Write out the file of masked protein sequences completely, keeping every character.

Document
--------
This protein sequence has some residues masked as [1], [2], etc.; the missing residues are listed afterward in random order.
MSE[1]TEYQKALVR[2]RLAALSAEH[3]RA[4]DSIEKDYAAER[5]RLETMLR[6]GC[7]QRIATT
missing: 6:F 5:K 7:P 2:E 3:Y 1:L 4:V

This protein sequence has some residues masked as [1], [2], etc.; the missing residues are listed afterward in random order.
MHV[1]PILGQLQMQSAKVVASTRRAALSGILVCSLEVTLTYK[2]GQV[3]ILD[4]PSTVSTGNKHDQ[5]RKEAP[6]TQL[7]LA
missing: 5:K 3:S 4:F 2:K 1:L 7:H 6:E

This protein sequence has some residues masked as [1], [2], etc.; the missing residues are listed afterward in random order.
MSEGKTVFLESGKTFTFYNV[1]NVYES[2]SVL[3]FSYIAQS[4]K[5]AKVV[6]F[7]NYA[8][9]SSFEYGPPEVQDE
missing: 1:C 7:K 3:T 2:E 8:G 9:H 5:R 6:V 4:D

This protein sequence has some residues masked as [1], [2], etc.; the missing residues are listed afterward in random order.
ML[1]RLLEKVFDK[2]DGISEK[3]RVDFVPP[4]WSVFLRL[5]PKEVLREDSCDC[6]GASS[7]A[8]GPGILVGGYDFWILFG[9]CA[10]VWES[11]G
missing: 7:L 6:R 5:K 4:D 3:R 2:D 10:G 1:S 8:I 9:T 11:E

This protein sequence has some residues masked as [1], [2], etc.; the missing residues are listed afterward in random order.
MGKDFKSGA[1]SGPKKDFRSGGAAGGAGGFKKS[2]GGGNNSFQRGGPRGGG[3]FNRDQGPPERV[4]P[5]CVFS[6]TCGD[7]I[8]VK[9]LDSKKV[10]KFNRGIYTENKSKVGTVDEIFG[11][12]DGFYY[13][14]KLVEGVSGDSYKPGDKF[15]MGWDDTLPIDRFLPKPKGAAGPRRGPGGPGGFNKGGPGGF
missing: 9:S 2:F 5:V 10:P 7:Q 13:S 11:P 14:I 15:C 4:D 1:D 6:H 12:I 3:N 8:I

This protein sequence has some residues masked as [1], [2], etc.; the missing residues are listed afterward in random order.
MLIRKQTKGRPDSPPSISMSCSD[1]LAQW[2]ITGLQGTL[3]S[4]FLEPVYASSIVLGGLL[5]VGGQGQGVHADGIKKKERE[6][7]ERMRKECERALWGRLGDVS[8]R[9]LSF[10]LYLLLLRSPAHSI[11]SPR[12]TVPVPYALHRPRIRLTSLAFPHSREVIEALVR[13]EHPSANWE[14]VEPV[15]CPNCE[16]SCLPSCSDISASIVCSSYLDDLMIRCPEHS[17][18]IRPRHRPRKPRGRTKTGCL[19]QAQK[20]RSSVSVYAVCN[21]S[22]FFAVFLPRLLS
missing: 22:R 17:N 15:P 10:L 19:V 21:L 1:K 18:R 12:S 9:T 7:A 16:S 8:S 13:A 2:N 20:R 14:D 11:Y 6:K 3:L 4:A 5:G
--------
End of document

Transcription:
This protein sequence has some residues masked as [1], [2], etc.; the missing residues are listed afterward in random order.
MSE[1]TEYQKALVR[2]RLAALSAEH[3]RA[4]DSIEKDYAAER[5]RLETMLR[6]GC[7]QRIATT
missing: 6:F 5:K 7:P 2:E 3:Y 1:L 4:V

This protein sequence has some residues masked as [1], [2], etc.; the missing residues are listed afterward in random order.
MHV[1]PILGQLQMQSAKVVASTRRAALSGILVCSLEVTLTYK[2]GQV[3]ILD[4]PSTVSTGNKHDQ[5]RKEAP[6]TQL[7]LA
missing: 5:K 3:S 4:F 2:K 1:L 7:H 6:E

This protein sequence has some residues masked as [1], [2], etc.; the missing residues are listed afterward in random order.
MSEGKTVFLESGKTFTFYNV[1]NVYES[2]SVL[3]FSYIAQS[4]K[5]AKVV[6]F[7]NYA[8][9]SSFEYGPPEVQDE
missing: 1:C 7:K 3:T 2:E 8:G 9:H 5:R 6:V 4:D

This protein sequence has some residues masked as [1], [2], etc.; the missing residues are listed afterward in random order.
ML[1]RLLEKVFDK[2]DGISEK[3]RVDFVPP[4]WSVFLRL[5]PKEVLREDSCDC[6]GASS[7]A[8]GPGILVGGYDFWILFG[9]CA[10]VWES[11]G
missing: 7:L 6:R 5:K 4:D 3:R 2:D 10:G 1:S 8:I 9:T 11:E

This protein sequence has some residues masked as [1], [2], etc.; the missing residues are listed afterward in random order.
MGKDFKSGA[1]SGPKKDFRSGGAAGGAGGFKKS[2]GGGNNSFQRGGPRGGG[3]FNRDQGPPERV[4]P[5]CVFS[6]TCGD[7]I[8]VK[9]LDSKKV[10]KFNRGIYTENKSKVGTVDEIFG[11][12]DGFYY[13][14]KLVEGVSGDSYKPGDKF[15]MGWDDTLPIDRFLPKPKGAAGPRRGPGGPGGFNKGGPGGF
missing: 9:S 2:F 5:V 10:P 7:Q 13:S 11:P 14:I 15:C 4:D 1:D 6:H 12:I 3:N 8:I

This protein sequence has some residues masked as [1], [2], etc.; the missing residues are listed afterward in random order.
MLIRKQTKGRPDSPPSISMSCSD[1]LAQW[2]ITGLQGTL[3]S[4]FLEPVYASSIVLGGLL[5]VGGQGQGVHADGIKKKERE[6][7]ERMRKECERALWGRLGDVS[8]R[9]LSF[10]LYLLLLRSPAHSI[11]SPR[12]TVPVPYALHRPRIRLTSLAFPHSREVIEALVR[13]EHPSANWE[14]VEPV[15]CPNCE[16]SCLPSCSDISASIVCSSYLDDLMIRCPEHS[17][18]IRPRHRPRKPRGRTKTGCL[19]QAQK[20]RSSVSVYAVCN[21]S[22]FFAVFLPRLLS
missing: 22:R 17:N 15:P 10:L 19:V 21:L 1:K 18:R 12:S 9:T 7:A 16:S 8:S 13:A 2:N 20:R 14:D 11:Y 6:K 3:L 4:A 5:G